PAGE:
Crossfire is AMD’s proprietary multi-GPU technology. Much like the SLI technology, both AMD and NVIDIA are pushing away currently as support for the newest and future GPUs is speculated to be dropped. Crossfire will let you use either 2, 3, or four GPUs at once.
The biggest advantage of Crossfire over NVIDIAs offering is that with Crossfire you can pair GPUs with different clock speeds, VRAM, and even models, as long as they are built from the same architecture.
NVLink is the newest and most advanced technology that succeeds SLI from NVIDIA. It allows for multiple GPUs to essentially work as just a single unit, and is far superior in performance to SLI.
NVLink is tremendously faster than any past iterations of SLI, and it completely changes the ways that multiple GPUs interact with one another. This translates into up to 150 times better data transfer compared to the older SLI technology.
Most notably with NVLink there is little to no performance or latency penalty when multiple GPUs try to coordinate which GPU should process information. With SLI, the GPU in the first slot becomes the primary card, while the rest are just supporting.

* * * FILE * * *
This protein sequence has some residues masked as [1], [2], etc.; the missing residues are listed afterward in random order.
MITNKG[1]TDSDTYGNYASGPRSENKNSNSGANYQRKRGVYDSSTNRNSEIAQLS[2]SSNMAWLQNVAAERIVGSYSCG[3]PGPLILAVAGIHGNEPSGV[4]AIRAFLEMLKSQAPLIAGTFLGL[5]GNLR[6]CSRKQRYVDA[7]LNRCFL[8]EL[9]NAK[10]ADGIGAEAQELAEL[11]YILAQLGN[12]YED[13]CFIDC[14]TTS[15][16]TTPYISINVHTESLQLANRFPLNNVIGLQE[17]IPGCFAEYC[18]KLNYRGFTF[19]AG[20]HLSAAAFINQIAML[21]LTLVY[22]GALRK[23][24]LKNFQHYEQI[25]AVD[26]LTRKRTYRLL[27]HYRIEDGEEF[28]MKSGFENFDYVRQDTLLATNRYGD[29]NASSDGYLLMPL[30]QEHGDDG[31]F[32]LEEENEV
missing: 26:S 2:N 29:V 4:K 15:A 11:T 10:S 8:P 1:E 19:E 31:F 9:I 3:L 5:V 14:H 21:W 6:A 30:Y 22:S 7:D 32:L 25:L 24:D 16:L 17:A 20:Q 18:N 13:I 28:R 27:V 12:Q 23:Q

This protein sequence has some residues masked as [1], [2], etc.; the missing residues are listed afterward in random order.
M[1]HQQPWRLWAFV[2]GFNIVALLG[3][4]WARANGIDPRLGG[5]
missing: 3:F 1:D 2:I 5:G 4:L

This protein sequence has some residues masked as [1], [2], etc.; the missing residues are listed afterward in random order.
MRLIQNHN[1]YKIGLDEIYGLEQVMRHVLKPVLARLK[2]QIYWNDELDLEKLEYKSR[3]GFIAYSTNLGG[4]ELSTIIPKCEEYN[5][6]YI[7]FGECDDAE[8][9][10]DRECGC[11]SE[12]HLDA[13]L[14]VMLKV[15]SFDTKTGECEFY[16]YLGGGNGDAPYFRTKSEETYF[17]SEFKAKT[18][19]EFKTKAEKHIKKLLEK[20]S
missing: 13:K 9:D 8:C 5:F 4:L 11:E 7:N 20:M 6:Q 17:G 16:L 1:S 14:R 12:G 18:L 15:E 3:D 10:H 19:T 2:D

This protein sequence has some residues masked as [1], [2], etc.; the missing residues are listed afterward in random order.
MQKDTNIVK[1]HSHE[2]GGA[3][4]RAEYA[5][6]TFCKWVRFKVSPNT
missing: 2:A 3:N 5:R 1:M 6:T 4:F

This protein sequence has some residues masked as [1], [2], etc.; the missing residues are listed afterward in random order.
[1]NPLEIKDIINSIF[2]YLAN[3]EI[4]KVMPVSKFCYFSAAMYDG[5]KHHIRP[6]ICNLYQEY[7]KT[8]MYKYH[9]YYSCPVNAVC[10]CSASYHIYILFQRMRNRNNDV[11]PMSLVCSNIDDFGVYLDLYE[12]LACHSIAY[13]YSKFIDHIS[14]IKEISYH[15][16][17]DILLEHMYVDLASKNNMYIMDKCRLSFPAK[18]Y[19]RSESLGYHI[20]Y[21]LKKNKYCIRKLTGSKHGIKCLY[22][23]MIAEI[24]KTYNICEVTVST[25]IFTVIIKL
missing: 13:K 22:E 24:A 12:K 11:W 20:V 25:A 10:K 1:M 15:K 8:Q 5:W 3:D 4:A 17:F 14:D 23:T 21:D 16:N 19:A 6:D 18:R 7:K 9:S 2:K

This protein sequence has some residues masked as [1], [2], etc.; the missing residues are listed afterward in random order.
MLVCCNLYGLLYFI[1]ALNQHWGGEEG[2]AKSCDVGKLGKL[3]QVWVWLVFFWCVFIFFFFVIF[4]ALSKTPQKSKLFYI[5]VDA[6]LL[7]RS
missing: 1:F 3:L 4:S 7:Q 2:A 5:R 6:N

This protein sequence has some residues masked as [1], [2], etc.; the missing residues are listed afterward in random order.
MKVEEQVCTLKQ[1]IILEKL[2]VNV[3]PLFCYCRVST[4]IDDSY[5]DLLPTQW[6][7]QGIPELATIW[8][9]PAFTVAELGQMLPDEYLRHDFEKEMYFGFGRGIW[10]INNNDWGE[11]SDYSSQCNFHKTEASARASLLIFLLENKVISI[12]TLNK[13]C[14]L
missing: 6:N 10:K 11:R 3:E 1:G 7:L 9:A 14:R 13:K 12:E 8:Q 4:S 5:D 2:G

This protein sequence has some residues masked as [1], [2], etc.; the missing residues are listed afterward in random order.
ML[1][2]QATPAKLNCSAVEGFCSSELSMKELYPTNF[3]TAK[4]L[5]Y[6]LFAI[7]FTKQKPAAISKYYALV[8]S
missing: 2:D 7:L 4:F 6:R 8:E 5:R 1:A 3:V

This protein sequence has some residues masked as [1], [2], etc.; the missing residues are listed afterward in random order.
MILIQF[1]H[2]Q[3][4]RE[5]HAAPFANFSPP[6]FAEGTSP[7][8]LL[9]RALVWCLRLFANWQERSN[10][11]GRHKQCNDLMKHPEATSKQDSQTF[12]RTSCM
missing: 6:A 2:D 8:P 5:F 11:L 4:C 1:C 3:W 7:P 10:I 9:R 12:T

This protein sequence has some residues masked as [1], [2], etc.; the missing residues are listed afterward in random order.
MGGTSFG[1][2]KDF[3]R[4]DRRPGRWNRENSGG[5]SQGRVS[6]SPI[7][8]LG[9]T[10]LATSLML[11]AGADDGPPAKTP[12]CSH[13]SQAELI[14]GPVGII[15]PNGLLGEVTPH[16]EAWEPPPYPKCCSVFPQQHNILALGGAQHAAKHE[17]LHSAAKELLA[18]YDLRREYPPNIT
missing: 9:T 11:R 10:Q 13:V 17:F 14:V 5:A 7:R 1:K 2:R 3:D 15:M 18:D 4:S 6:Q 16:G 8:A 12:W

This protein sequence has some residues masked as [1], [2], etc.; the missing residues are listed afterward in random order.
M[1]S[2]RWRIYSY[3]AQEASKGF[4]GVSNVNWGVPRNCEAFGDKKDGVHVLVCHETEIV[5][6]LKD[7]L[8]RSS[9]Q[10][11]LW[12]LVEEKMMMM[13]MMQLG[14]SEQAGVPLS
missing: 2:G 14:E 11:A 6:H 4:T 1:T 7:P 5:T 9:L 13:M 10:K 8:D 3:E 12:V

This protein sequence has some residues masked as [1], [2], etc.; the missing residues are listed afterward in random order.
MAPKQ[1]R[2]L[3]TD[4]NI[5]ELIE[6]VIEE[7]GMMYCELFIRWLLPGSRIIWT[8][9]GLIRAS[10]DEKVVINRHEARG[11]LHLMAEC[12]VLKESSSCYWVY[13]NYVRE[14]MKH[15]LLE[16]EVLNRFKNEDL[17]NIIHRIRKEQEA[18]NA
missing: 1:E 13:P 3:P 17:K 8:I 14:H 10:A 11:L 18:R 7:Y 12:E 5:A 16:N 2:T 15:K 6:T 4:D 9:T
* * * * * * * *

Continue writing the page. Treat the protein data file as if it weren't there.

Independent GPU Cards
The first and most common way for PCs to be set up is to have just a single GPU. When a single GPU is installed, it will run independently on its own and will compute all of the data itself. Whilst being the most predictable and power-friendly option for PC builds, it will never reach the full power of a multi-GPU setup.
Many GPUs can run independently in tandem, without the need for a bridge. Performance and stability might not be up to par, however. This setup depends exclusively on your exact hardware – motherboard and GPU compatibility and features. So in theory you don’t need SLI, NVlink, or Crossfire, but you will incur many downsides.
Why Single GPUs Are the Trend Right Now?
When it comes to building a brand-new PC, you should always look at the most powerful single GPU you can afford instead of looking at combining two cheaper ones with matching high-end GPU performance. This is due to the increased power consumption, lack of compatibility for some games and applications, and increased heat production.
Modern GPUs have gotten so advanced and efficient that the high-end models are designed to run games smoothly at incredibly high resolutions with ultra-high settings. SLI used to be a thing in the past. Since both NVIDIA and AMD have started to push towards single GPU setups and shy away from promoting multi-GPU rigs, the future driver and compatibility support for multi-GPUs aren’t as promising.